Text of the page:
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View Diary: CNN Losing Bradley Manning Story: Manning Was Reporting a War Crime, "The Van Thing" (286 comments)

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  •  Yes, exactly (0+ / 0-)

    and it is CONGRESS who writes the UCMJ.  It is CONGRESS who defines military law and justice.

    Imposing that justice in accordance with the law is left to military EXPERTS - judges, lawyers and commanders.

    While I am sure theft and murder are easy to judge by both military and civilian juries what about crimes like failure to repair or missing movement?  What do you know about conduct unbecoming?  Civil courts cant convict you for being a jerk but military courts can.  What you call valid political speech we call contempt toward officials.  How are you going to sit in judgement when you know nothing of the law?

    While I lived in Saudi Arabia I drank beer.  Should I be subject to Saudi law and potentially death for having a beer?  I looked at porn too.  Should I be subject to stoning?

    My job title includes killing people.  Were I subject to civilian laws I would be guilty of murder.  Would you give me blanket exemption?  Case by case?  Easy to do when we are fighting small wars but think about D-Day or Gettysburg.  

    It is well that war is so terrible -- lest we should grow too fond of it. Robert E. Lee

    by ksuwildkat on Fri Nov 30, 2012 at 03:27:10 PM PST

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    •  No, unfortunately (1+ / 0-)
      Recommended by:
      aliasalias

      killing people is Murder when it's not in immediate self defense.

      And insubordination will get you fired at any job, including McDonalds.  That's what a dishonorable discharge should be for.  (Though speech, obviously, shouldn't be criminalized, even in the military).

      If you are in a foreign country, of course you should b subject to the laws of that country.  You need to not get caught, or stay the fuck out of other people's countries if you don't wanna be subject to their rules.  It doesn't make their laws "right," it makes them their laws.  Just like ours.

      None of this is rocket science.  

      It simply runs counter to years of military "tradition."

      Having two sets of legal standards for American citizens is anachronistic, and constitutionally and ethically unjustifiable.   Having two sets of legal standards for HUMAN BEINGS is ethically unjustifiable.  

      I understand the "logic" to justify a separate "military justice" system.  My father was an Air Force Captain.  But that doesn't make it appropriate for a 21st century democracy.

      We will have to disagree that joining the US military should take away one's rights as an American citizen, or as a human being, or gives one legal or ethical cover to take away the rights of other people.  

      If laws aren't universally applied, they are morally bankrupt.

      •  Ah so now we get to the core (0+ / 0-)

        "killing people is Murder when it's not in immediate self defense"

        This is a great idea but pretty much rules out effective military operations and in fact would prolong any conflict.  The trench warfare of WWI is a great example of two inherently defensive forces locked into a bloody struggle without end.  Extending a conflict by not using the means to end it is is fact a key failure point in just war theory.  Choosing to continue a conflict when the means to end it (attack) are available is immoral.  Yet your theory would deny any non-defensive action and lead to endless absorption of losses.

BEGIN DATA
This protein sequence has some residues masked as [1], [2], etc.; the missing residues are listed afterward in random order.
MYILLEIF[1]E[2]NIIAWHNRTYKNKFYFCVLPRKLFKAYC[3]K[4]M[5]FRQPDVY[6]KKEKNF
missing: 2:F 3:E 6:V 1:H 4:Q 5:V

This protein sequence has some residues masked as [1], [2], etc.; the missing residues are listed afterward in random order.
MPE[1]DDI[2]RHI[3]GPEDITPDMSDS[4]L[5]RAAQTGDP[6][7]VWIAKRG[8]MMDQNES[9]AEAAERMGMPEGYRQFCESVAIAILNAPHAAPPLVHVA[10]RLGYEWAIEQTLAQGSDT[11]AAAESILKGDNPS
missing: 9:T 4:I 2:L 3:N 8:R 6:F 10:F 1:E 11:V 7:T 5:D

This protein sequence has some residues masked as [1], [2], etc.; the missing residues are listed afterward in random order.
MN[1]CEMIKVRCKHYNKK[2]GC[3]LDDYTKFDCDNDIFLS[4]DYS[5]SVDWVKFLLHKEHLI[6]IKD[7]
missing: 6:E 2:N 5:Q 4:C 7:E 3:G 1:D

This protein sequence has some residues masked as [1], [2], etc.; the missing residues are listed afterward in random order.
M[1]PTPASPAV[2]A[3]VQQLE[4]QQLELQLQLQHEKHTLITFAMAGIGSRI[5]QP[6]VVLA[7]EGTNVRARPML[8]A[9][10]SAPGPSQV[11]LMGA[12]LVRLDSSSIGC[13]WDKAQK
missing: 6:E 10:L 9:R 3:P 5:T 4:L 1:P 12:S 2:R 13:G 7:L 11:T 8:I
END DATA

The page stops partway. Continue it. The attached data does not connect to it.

Please remember that everyone who joins the military is made well aware of the freedoms they are giving up including absolute freedom of speech.  You demonstrate a lack of understanding of military justice - I cannot think of a single dishonorable discharge for insubordination.  In fact, as a military specific crime it is one of the few charges that can lead to a later upgrade of a discharge like a General or Other than Honorable.  We recognize the unique requirements we place on people and the unique nature of the offense.

        In 27 years in the military the only country I was in uninvited was Iraq.  I not only was asked to come to Saudi Arabia the government reimbursed the Department of Defense for every dime of my "cost" for almost two years.  We establish Status of Forces Agreements (SOFA) that say which foreign laws we will follow and which we will be exempt from.  It was the failure of the US and Iraq to reach a SOFA that lead to our withdrawal of Title 10 personnel (the remaining are Title 22).  Contrary to popular belief, the US military is rarely in countries uninvited but before we show up we make sure the legal status of those soldiers is well defined.  It is not "tradition" any more than the status of diplomats is "tradition."  Without such agreements our ability to work with allies would be severely restricted and we would all suffer.

        How is it any less appropriate for "21st century democracy" to impose different but complimentary legal standards on soldiers and civilians?  No rights are ever taken from a citizen when he/she joins the military.  They are voluntarily forfeited.  I choose to serve and I serve understanding the requirements of service.  No rights have been taken from me.

        It is well that war is so terrible -- lest we should grow too fond of it. Robert E. Lee

        by ksuwildkat on Sat Dec 01, 2012 at 02:05:30 PM PST

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